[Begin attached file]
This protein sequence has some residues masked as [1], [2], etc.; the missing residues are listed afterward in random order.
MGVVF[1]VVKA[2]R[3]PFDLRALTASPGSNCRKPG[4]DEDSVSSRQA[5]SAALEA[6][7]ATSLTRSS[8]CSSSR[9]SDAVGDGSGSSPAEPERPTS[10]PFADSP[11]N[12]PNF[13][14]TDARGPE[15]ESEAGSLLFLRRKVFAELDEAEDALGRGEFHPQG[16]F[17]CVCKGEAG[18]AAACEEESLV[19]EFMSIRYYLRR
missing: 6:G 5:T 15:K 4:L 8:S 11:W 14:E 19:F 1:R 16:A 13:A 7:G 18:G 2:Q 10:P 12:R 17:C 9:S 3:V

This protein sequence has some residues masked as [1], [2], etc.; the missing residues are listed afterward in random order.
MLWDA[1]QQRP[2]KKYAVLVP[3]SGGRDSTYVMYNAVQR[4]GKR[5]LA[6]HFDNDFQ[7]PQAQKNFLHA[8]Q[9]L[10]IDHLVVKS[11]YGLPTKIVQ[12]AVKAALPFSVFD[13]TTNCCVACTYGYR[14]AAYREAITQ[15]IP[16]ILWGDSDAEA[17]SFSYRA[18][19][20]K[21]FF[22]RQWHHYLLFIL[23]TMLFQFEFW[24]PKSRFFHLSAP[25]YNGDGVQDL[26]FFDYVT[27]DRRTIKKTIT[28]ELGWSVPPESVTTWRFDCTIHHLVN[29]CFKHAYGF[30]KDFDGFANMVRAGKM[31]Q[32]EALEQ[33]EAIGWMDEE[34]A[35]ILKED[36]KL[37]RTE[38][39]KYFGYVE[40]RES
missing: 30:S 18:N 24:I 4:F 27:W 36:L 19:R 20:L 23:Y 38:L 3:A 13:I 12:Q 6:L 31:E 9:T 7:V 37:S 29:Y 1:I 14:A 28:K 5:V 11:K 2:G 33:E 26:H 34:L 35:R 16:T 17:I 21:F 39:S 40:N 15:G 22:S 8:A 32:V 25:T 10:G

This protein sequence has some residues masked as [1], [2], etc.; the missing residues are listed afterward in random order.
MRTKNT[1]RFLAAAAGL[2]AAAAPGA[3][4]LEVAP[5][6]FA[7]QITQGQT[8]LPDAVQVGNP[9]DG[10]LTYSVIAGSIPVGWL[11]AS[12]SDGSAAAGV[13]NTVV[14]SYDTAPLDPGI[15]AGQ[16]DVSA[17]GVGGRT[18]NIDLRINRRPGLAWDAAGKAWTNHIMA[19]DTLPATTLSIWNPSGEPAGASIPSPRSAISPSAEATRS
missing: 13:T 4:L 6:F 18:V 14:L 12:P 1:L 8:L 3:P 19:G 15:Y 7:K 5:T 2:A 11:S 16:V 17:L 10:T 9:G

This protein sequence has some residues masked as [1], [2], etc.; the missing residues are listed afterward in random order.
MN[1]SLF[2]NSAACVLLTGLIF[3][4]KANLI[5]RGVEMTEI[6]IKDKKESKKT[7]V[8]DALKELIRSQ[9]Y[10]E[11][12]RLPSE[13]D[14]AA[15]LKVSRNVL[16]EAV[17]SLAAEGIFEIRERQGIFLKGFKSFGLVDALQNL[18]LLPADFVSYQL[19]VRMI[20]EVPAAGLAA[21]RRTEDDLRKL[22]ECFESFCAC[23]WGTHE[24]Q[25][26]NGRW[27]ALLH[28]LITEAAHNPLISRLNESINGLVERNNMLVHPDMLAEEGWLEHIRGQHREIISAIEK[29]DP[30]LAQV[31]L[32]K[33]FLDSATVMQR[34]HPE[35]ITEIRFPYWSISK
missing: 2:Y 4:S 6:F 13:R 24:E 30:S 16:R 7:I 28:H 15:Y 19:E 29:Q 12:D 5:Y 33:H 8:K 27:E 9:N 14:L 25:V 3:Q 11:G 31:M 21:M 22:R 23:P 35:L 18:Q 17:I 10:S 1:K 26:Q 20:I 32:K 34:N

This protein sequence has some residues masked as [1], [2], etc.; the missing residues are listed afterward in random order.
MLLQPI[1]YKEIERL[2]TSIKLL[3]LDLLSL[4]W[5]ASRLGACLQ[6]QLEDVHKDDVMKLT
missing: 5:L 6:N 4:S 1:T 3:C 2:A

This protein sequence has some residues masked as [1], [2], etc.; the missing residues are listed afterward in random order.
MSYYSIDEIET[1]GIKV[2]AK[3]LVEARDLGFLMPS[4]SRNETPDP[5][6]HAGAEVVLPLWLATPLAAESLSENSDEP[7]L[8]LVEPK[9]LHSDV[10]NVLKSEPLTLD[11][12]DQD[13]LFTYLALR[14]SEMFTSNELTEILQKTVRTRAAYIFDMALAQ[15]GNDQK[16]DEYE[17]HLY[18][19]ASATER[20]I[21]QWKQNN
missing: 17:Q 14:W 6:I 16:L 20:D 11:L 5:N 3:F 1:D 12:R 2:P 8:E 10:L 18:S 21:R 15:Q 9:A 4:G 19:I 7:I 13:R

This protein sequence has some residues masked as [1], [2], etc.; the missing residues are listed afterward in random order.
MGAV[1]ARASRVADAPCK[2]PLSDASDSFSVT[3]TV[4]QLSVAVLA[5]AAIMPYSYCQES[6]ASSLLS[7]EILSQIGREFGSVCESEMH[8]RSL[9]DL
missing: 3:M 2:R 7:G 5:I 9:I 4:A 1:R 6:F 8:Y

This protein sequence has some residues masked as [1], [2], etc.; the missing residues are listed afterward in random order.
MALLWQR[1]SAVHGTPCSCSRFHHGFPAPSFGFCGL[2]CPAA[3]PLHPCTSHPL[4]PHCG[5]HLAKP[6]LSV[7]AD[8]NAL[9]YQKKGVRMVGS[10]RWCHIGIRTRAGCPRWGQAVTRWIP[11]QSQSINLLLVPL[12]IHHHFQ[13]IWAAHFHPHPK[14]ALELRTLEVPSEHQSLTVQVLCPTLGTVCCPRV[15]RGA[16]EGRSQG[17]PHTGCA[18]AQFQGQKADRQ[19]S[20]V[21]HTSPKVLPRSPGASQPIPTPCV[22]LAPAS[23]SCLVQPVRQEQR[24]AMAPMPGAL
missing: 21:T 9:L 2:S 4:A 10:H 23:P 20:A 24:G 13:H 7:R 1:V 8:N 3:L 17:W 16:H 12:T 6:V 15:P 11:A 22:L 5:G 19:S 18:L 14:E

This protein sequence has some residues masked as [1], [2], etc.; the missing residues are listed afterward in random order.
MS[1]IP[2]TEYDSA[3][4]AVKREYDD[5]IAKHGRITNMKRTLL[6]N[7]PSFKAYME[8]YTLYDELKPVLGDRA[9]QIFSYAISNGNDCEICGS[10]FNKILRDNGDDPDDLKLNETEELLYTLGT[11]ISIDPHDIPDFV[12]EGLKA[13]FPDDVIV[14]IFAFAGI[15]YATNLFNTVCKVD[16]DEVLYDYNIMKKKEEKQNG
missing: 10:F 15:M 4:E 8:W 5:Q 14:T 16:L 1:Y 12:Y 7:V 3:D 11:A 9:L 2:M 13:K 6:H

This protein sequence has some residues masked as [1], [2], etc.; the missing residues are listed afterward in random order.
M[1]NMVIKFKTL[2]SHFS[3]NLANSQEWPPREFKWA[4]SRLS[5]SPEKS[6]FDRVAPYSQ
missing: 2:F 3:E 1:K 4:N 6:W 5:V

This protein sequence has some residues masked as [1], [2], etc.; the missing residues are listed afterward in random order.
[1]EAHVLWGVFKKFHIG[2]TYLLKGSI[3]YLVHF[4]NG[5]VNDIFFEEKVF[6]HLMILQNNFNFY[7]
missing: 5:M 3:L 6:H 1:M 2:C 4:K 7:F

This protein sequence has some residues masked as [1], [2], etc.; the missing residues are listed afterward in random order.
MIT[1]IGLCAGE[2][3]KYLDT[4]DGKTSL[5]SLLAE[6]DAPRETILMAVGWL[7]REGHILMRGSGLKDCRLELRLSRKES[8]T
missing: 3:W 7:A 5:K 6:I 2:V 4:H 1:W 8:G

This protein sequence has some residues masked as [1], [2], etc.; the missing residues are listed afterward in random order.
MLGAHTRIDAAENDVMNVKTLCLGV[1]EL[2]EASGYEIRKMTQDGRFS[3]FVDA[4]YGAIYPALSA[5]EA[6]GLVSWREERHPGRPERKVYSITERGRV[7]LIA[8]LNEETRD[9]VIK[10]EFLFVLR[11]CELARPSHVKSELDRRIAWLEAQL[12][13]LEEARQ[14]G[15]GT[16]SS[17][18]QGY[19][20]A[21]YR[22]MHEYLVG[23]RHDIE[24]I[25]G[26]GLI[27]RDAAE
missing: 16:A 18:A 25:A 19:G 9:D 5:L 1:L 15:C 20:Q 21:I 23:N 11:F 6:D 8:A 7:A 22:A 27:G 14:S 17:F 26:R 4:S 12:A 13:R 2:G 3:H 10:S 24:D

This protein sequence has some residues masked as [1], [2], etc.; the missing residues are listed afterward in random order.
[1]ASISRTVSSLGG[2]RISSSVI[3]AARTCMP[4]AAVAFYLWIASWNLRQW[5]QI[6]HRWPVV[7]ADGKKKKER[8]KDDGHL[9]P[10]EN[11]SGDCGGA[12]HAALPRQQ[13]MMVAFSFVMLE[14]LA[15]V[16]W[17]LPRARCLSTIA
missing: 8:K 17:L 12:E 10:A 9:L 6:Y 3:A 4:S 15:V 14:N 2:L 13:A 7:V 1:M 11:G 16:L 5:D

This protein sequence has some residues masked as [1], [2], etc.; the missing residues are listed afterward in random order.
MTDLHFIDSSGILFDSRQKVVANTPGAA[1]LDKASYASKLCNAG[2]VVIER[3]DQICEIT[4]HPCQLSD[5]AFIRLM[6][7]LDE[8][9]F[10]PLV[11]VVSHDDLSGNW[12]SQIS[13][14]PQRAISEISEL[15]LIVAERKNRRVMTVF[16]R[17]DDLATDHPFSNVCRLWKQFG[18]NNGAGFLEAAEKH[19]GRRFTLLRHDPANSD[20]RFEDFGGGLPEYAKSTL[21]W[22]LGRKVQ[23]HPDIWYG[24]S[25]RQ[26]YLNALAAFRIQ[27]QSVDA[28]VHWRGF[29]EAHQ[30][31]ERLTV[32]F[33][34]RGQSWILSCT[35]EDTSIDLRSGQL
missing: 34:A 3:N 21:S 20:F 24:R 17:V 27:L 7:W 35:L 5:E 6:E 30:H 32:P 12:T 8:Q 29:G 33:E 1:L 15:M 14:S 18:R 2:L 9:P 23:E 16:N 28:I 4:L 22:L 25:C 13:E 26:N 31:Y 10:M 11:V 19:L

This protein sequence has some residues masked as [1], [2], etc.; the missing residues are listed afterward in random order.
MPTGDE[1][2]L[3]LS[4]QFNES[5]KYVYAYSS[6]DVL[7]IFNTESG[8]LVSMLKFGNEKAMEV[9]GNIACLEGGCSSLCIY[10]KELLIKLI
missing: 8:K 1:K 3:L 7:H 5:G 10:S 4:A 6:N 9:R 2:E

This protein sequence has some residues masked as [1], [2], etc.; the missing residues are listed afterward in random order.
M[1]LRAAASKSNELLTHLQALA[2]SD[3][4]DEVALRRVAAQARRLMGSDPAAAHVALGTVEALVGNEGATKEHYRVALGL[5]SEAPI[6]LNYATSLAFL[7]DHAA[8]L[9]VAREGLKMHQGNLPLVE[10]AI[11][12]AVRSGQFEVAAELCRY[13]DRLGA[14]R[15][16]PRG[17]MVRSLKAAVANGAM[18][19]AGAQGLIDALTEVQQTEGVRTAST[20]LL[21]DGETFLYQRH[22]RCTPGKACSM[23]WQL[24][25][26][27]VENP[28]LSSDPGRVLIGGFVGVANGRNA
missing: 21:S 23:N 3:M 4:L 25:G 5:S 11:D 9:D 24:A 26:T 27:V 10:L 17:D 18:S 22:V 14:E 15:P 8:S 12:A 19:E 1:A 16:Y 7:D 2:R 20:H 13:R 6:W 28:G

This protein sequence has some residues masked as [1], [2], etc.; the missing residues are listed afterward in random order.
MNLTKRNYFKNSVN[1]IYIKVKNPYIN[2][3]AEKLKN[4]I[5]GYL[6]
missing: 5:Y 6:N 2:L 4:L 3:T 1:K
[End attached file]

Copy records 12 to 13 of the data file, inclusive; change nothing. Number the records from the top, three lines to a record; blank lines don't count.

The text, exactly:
This protein sequence has some residues masked as [1], [2], etc.; the missing residues are listed afterward in random order.
MIT[1]IGLCAGE[2][3]KYLDT[4]DGKTSL[5]SLLAE[6]DAPRETILMAVGWL[7]REGHILMRGSGLKDCRLELRLSRKES[8]T
missing: 3:W 7:A 5:K 6:I 2:V 4:H 1:W 8:G

This protein sequence has some residues masked as [1], [2], etc.; the missing residues are listed afterward in random order.
MLGAHTRIDAAENDVMNVKTLCLGV[1]EL[2]EASGYEIRKMTQDGRFS[3]FVDA[4]YGAIYPALSA[5]EA[6]GLVSWREERHPGRPERKVYSITERGRV[7]LIA[8]LNEETRD[9]VIK[10]EFLFVLR[11]CELARPSHVKSELDRRIAWLEAQL[12][13]LEEARQ[14]G[15]GT[16]SS[17][18]QGY[19][20]A[21]YR[22]MHEYLVG[23]RHDIE[24]I[25]G[26]GLI[27]RDAAE
missing: 16:A 18:A 25:A 19:G 9:D 5:L 1:L 15:C 20:Q 21:I 23:N 11:F 6:D 8:A 7:A 22:A 27:G 14:S 17:F 26:R 4:S 12:A 13:R 2:G 3:H 10:S 24:D